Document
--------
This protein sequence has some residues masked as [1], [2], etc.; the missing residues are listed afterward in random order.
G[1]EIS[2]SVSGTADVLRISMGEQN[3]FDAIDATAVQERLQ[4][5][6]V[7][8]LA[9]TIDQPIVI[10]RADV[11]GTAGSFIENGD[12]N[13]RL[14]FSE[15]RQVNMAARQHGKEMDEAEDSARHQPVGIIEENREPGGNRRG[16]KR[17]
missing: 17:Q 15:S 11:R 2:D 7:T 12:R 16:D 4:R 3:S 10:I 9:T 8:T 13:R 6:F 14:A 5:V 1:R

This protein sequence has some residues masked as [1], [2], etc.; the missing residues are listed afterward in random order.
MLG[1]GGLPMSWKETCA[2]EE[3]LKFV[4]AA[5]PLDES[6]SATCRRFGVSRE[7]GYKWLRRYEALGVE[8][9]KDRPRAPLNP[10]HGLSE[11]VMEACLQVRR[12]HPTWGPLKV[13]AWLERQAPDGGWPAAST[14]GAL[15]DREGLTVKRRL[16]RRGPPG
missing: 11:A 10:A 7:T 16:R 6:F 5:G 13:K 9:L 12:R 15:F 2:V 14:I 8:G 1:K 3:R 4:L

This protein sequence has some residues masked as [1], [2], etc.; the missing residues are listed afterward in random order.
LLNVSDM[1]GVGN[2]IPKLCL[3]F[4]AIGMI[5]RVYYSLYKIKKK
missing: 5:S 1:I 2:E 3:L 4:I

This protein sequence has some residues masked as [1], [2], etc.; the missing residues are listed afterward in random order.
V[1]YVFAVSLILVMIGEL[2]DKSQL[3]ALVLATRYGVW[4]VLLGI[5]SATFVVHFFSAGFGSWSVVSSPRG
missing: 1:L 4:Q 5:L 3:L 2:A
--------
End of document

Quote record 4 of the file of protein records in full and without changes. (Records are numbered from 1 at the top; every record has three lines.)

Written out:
This protein sequence has some residues masked as [1], [2], etc.; the missing residues are listed afterward in random order.
V[1]YVFAVSLILVMIGEL[2]DKSQL[3]ALVLATRYGVW[4]VLLGI[5]SATFVVHFFSAGFGSWSVVSSPRG
missing: 1:L 4:Q 5:L 3:L 2:A